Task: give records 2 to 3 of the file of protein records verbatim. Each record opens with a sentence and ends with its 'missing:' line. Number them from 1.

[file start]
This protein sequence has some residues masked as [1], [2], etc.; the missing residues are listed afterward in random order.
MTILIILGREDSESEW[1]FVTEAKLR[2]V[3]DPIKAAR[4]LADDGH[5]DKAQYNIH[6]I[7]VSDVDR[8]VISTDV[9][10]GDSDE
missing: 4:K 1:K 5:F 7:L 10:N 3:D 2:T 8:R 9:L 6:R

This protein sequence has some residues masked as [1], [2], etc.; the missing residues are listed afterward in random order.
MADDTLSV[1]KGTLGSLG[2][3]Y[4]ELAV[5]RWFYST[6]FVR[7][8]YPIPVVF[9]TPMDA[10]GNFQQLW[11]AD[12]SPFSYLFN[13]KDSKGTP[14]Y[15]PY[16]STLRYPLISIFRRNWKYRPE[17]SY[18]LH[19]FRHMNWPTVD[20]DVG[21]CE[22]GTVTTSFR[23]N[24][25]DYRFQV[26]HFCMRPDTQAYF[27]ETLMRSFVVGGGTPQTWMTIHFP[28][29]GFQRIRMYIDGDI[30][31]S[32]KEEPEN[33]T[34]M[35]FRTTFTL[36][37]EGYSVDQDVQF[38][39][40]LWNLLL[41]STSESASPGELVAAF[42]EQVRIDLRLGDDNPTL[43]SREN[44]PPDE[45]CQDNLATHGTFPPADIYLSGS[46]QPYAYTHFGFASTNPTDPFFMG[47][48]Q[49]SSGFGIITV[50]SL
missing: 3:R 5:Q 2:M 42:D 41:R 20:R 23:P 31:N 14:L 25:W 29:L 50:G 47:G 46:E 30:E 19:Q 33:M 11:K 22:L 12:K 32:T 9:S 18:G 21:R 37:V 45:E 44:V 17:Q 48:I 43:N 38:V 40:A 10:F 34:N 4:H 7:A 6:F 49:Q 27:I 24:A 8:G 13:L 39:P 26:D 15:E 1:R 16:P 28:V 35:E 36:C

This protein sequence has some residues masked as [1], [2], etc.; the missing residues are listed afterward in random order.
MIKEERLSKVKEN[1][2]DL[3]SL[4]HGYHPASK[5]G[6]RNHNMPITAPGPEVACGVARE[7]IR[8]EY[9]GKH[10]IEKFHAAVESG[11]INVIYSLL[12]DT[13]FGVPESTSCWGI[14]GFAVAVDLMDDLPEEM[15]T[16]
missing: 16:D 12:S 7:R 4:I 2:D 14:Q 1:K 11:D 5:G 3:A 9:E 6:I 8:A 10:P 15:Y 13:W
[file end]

This protein sequence has some residues masked as [1], [2], etc.; the missing residues are listed afterward in random order.
MADDTLSV[1]KGTLGSLG[2][3]Y[4]ELAV[5]RWFYST[6]FVR[7][8]YPIPVVF[9]TPMDA[10]GNFQQLW[11]AD[12]SPFSYLFN[13]KDSKGTP[14]Y[15]PY[16]STLRYPLISIFRRNWKYRPE[17]SY[18]LH[19]FRHMNWPTVD[20]DVG[21]CE[22]GTVTTSFR[23]N[24][25]DYRFQV[26]HFCMRPDTQAYF[27]ETLMRSFVVGGGTPQTWMTIHFP[28][29]GFQRIRMYIDGDI[30][31]S[32]KEEPEN[33]T[34]M[35]FRTTFTL[36][37]EGYSVDQDVQF[38][39][40]LWNLLL[41]STSESASPGELVAAF[42]EQVRIDLRLGDDNPTL[43]SREN[44]PPDE[45]CQDNLATHGTFPPADIYLSGS[46]QPYAYTHFGFASTNPTDPFFMG[47][48]Q[49]SSGFGIITV[50]SL
missing: 3:R 5:Q 2:M 42:D 41:R 20:R 23:P 31:N 14:L 25:W 29:L 50:G 47:G 46:E 30:E 19:Q 33:M 11:K 22:L 12:K 32:T 9:S 18:G 21:R 37:V 45:E 44:V 17:Q 48:I 43:N 38:V 40:A 10:F 34:N 4:H 7:A 6:F 49:Q 27:I 24:A 8:G 13:L 39:P 26:D 15:E 1:R 16:P 28:V 35:E 36:C

This protein sequence has some residues masked as [1], [2], etc.; the missing residues are listed afterward in random order.
MIKEERLSKVKEN[1][2]DL[3]SL[4]HGYHPASK[5]G[6]RNHNMPITAPGPEVACGVARE[7]IR[8]EY[9]GKH[10]IEKFHAAVESG[11]INVIYSLL[12]DT[13]FGVPESTSCWGI[14]GFAVAVDLMDDLPEEM[15]T[16]
missing: 16:D 12:S 7:R 4:I 2:D 14:Q 1:K 11:D 5:G 3:A 9:E 6:I 8:A 10:P 15:Y 13:W